Dean starts whistling, slightly off key. Sam resists the urge to throw something at his head to stop him, but only because he hasn't got much he can throw besides explosives.
Eventually, the dampness becomes trickling water, and Luned stops.
"I can smell the lake," she says, and there's an echo in her voice.
"Just a little further," Sam says. He's not certain, but he thinks—
And he's right. They turn a corner and stop, awed. The tunnel opens out into a huge cave, a small lake filling most of it. Their flashlights can barely illuminate the far side.
Dean nods and sets down his backpack. "I'll drill holes, you pack 'em," he says.
The sound of the drill vibrates around the cave, Dean reaching as high up into the roof as he can. It doesn't take long, and Sam takes a look around, regretful.
"You're not mooning over destroying this, are you?" Dean asks.
"No, of course not," Sam replies, but he is. It's another casualty, and he takes a moment to remember it.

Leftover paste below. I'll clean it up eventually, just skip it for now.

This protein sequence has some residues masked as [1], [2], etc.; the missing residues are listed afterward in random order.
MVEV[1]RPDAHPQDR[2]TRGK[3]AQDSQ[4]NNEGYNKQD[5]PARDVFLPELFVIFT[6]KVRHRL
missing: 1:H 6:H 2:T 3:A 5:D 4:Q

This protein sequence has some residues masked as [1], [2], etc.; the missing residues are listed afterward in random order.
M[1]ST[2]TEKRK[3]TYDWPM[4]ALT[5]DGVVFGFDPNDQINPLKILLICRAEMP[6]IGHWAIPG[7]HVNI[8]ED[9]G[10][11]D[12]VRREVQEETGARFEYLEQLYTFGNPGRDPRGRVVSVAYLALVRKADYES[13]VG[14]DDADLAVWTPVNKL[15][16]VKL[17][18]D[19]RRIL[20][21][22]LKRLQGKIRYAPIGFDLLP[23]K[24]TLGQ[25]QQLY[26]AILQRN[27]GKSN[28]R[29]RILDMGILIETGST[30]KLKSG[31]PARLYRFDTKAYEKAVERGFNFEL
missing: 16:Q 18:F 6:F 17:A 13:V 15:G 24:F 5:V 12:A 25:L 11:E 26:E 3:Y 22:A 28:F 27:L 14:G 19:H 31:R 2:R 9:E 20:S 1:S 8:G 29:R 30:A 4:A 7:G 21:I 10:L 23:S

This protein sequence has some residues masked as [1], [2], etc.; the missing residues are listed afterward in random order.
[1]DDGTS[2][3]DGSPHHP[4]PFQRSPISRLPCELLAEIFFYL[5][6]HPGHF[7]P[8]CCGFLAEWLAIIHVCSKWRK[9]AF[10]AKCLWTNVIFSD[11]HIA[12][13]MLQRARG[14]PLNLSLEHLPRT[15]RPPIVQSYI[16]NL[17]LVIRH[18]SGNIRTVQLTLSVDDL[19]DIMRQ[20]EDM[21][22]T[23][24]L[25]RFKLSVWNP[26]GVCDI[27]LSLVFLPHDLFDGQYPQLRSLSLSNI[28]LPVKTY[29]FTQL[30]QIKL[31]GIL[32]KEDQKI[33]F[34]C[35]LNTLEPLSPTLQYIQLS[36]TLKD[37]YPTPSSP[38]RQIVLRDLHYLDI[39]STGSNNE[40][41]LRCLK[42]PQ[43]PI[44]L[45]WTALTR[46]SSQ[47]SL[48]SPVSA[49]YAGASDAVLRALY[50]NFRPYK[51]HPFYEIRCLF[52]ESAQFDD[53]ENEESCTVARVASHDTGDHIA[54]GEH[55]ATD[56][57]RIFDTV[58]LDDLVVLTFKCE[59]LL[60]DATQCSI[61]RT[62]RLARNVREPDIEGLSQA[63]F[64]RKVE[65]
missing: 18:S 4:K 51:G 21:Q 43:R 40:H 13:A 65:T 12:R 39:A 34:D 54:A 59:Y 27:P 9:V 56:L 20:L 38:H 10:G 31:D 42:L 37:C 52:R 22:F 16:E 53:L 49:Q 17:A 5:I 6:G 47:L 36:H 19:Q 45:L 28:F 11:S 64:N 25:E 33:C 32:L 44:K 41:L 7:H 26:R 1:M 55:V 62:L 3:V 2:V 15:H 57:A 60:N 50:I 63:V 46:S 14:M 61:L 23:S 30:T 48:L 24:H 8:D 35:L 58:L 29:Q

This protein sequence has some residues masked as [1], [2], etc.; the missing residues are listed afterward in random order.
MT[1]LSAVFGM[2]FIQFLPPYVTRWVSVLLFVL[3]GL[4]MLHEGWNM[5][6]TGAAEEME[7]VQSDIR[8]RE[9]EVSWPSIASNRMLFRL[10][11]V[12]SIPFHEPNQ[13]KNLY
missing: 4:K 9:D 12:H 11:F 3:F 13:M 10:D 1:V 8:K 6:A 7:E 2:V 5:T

"I'm gonna set the timer for an hour," Dean says. "Give us plenty of time to get out."
Sam picks up the near empty bags and waits a few minutes. "You done yet?" he asks.
"You get going, I'll catch up," Dean says, and there's a catch in his voice that Sam picks up on.
"What's going on, Dean?"
"Actually, yeah, come and see if you can work out this switch."
Dean's voice still sounds wrong, and Sam approaches him slowly. As he gets inside Dean's space, Dean turns around and swings at him, hard enough to knock him out if Sam hadn't seen it coming, enough to duck and twist Dean around.
"Hell no, you can't pull that on me, Dean. You don't knock me out just to get your way, you talk to me, dammit." So angry he wants to punch Dean, wants to hold him there and make him feel his anger. Manages to keep his anger in his voice, not his fists, but it's close.
"For fuck's sake, Sam, just do what I ask for once, okay?"